Anxiety Tip: Be the Observer
When experiencing anxiety, it can seem like things are out of control. It can feel like being in the middle of an intense storm, without even a glimpse of sunlight. And all of the physical sensations – the sweatiness, the rapid heartbeat, the shallow breathing – and all of the mental experiences – the lack of focus, the wave of panic, the desperation – can be overwhelming and consuming.
If we find ourselves in the storm of anxiety, a useful technique is to observe what is happening. So, in the mind, simply noticing what is happening and describing it or labelling it, as though we are describing it to a friend over the phone. The key is to not get too personal with it, being as neutral as possible. So, for example, an observation may be as simple as, “I feel anxious,” or it might go something like this:
I feel anxious right now. This started about ten minutes ago. I am at home, on the couch. The TV is on. I feel pressure in my chest, but I feel a bit calmer than a moment ago.
Another way to think about it, is to just describe the facts of the situation, almost like the narrator on a wild animal show. In this case, the facts can include details about feelings, thoughts and physical sensations, but we are noticing them in an informative way.
There is a choice on whether or not to include observations like: this is normal, I am safe, this has happened before and I was ok, etc. These are value statements and while they can be soothing, they can also reinforce the idea of something being or “good” or “bad,” and they can also imply that a situation can be “right” or “wrong,” and that can have negative impacts. So, it is important to resist any urge to judge the experience, and this can be easier said than done. For example, noticing that “I am safe” sometimes creates subsequent cascade of judgement or negative self-talk around the situation such as: there’s nothing to worry about, I am fine, I shouldn’t be doing this, this is always happening, I don’t know what I’m doing, I can’t find a way out of this. So, it is helpful to keep the observations as simple and neutral as possible.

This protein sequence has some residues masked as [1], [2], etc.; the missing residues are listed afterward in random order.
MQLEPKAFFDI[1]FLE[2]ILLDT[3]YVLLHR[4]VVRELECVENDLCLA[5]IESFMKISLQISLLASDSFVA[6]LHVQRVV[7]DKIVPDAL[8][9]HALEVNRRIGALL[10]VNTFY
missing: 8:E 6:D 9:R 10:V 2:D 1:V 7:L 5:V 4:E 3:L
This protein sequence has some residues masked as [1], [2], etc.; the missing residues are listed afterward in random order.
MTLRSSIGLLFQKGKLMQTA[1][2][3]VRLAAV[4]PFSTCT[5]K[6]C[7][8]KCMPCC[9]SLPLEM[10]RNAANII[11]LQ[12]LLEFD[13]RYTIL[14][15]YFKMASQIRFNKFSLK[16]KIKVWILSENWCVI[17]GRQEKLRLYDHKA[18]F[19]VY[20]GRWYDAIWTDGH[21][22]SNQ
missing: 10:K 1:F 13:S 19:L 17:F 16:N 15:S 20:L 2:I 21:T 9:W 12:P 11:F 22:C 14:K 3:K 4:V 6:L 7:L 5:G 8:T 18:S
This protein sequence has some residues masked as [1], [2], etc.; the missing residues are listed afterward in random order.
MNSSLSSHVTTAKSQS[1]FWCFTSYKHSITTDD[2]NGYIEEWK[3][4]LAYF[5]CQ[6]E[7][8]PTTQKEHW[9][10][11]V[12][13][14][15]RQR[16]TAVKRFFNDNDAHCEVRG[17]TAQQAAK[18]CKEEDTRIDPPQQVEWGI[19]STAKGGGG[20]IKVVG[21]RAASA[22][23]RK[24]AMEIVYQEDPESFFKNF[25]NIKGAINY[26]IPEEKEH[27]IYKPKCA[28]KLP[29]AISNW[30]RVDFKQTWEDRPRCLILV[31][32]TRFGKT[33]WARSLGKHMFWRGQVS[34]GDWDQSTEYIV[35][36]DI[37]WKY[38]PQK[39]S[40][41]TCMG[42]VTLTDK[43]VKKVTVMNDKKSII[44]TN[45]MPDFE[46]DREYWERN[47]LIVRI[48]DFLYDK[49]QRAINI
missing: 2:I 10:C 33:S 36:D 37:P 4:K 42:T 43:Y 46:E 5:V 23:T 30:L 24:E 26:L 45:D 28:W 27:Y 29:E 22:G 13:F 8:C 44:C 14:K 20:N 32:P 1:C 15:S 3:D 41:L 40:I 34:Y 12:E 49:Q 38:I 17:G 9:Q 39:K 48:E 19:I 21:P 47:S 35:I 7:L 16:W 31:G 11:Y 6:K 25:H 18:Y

The observation technique can be repeated for as long as it takes. If the anxiety subsides, but then starts to increase again, just put on the observer hat again and notice what is happening. Keep on observing until the anxiety subsides, or until focus has shifted to something else.
And this technique works because when we are observing it gives us some distance from the situation. Being the observer allows us to use the logical, analytical part of our mind which, as it happens, is not the part where the emotion and feelings reside. So, we get some separation from the chaos of fear. Observing what is happening pulls us out of the storm and into the sunlight.